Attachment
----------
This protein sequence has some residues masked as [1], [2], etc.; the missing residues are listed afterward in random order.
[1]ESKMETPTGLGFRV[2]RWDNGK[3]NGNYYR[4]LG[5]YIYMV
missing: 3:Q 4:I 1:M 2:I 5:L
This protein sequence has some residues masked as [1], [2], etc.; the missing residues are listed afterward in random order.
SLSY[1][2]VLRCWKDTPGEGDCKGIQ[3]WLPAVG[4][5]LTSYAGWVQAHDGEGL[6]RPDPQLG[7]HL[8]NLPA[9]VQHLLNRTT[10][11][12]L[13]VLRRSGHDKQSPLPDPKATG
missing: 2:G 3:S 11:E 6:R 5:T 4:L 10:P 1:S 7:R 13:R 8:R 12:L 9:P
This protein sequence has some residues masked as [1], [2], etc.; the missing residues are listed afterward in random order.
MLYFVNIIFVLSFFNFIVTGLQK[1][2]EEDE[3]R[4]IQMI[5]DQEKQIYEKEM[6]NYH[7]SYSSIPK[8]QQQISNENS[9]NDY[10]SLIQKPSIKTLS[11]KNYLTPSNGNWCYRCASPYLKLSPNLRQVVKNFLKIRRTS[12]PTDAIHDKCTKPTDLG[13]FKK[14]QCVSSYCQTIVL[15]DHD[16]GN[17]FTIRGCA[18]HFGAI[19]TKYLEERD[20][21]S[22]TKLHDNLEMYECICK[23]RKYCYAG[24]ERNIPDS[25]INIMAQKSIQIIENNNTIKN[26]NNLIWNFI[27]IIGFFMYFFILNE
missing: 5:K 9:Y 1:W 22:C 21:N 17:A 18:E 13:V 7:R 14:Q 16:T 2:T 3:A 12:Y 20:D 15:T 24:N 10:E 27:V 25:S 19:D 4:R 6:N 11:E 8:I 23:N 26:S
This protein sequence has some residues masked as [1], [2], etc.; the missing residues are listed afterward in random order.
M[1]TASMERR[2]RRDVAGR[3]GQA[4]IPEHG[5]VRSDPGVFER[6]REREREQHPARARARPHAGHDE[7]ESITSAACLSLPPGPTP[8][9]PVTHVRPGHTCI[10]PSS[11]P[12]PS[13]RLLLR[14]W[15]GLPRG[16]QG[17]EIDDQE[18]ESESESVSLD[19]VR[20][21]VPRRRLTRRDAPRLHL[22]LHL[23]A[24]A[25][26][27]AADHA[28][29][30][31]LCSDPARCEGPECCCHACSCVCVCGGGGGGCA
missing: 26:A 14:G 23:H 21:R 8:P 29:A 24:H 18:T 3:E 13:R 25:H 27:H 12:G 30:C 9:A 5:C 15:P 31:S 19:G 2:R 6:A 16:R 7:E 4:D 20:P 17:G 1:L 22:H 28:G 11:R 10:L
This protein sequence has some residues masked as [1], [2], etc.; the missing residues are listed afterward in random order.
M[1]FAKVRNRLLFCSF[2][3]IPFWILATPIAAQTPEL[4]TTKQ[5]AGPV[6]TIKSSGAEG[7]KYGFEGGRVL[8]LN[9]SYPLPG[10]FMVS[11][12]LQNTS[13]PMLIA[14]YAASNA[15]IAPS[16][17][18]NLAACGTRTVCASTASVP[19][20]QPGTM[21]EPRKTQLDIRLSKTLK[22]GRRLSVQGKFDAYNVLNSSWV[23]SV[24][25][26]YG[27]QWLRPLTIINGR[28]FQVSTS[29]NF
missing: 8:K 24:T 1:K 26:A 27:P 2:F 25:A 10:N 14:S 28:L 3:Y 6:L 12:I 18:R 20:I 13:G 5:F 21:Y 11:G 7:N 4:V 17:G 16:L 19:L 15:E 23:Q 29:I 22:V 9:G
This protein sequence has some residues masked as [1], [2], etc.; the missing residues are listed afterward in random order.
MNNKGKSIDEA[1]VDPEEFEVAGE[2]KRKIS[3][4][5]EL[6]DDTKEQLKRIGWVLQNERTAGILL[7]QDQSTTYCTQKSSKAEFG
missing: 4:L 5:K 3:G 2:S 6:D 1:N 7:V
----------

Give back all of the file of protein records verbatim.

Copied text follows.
This protein sequence has some residues masked as [1], [2], etc.; the missing residues are listed afterward in random order.
[1]ESKMETPTGLGFRV[2]RWDNGK[3]NGNYYR[4]LG[5]YIYMV
missing: 3:Q 4:I 1:M 2:I 5:L
This protein sequence has some residues masked as [1], [2], etc.; the missing residues are listed afterward in random order.
SLSY[1][2]VLRCWKDTPGEGDCKGIQ[3]WLPAVG[4][5]LTSYAGWVQAHDGEGL[6]RPDPQLG[7]HL[8]NLPA[9]VQHLLNRTT[10][11][12]L[13]VLRRSGHDKQSPLPDPKATG
missing: 2:G 3:S 11:E 6:R 5:T 4:L 10:P 1:S 7:R 13:R 8:R 12:L 9:P
This protein sequence has some residues masked as [1], [2], etc.; the missing residues are listed afterward in random order.
MLYFVNIIFVLSFFNFIVTGLQK[1][2]EEDE[3]R[4]IQMI[5]DQEKQIYEKEM[6]NYH[7]SYSSIPK[8]QQQISNENS[9]NDY[10]SLIQKPSIKTLS[11]KNYLTPSNGNWCYRCASPYLKLSPNLRQVVKNFLKIRRTS[12]PTDAIHDKCTKPTDLG[13]FKK[14]QCVSSYCQTIVL[15]DHD[16]GN[17]FTIRGCA[18]HFGAI[19]TKYLEERD[20][21]S[22]TKLHDNLEMYECICK[23]RKYCYAG[24]ERNIPDS[25]INIMAQKSIQIIENNNTIKN[26]NNLIWNFI[27]IIGFFMYFFILNE
missing: 5:K 9:Y 1:W 22:C 21:N 17:A 18:E 13:V 7:R 14:Q 16:T 2:T 3:A 12:Y 20:D 15:T 24:N 10:E 27:V 25:S 19:D 4:R 6:N 11:E 8:I 23:N 26:S
This protein sequence has some residues masked as [1], [2], etc.; the missing residues are listed afterward in random order.
M[1]TASMERR[2]RRDVAGR[3]GQA[4]IPEHG[5]VRSDPGVFER[6]REREREQHPARARARPHAGHDE[7]ESITSAACLSLPPGPTP[8][9]PVTHVRPGHTCI[10]PSS[11]P[12]PS[13]RLLLR[14]W[15]GLPRG[16]QG[17]EIDDQE[18]ESESESVSLD[19]VR[20][21]VPRRRLTRRDAPRLHL[22]LHL[23]A[24]A[25][26][27]AADHA[28][29][30][31]LCSDPARCEGPECCCHACSCVCVCGGGGGGCA
missing: 26:A 14:G 23:H 21:R 8:P 29:A 24:H 18:T 3:E 13:R 25:H 27:H 12:G 30:C 9:A 5:C 15:P 31:S 19:G 2:R 6:A 16:R 7:E 4:D 20:P 17:G 1:L 22:H 28:G 11:R 10:L
This protein sequence has some residues masked as [1], [2], etc.; the missing residues are listed afterward in random order.
M[1]FAKVRNRLLFCSF[2][3]IPFWILATPIAAQTPEL[4]TTKQ[5]AGPV[6]TIKSSGAEG[7]KYGFEGGRVL[8]LN[9]SYPLPG[10]FMVS[11][12]LQNTS[13]PMLIA[14]YAASNA[15]IAPS[16][17][18]NLAACGTRTVCASTASVP[19][20]QPGTM[21]EPRKTQLDIRLSKTLK[22]GRRLSVQGKFDAYNVLNSSWV[23]SV[24][25][26]YG[27]QWLRPLTIINGR[28]FQVSTS[29]NF
missing: 8:K 24:T 1:K 26:A 27:P 2:F 25:A 10:N 14:S 28:L 3:Y 6:L 12:I 18:R 20:I 13:G 5:F 21:Y 11:G 7:N 4:V 17:G 16:L 19:L 15:E 23:Q 29:I 22:V 9:G
This protein sequence has some residues masked as [1], [2], etc.; the missing residues are listed afterward in random order.
MNNKGKSIDEA[1]VDPEEFEVAGE[2]KRKIS[3][4][5]EL[6]DDTKEQLKRIGWVLQNERTAGILL[7]QDQSTTYCTQKSSKAEFG
missing: 4:L 5:K 3:G 2:S 6:D 1:N 7:V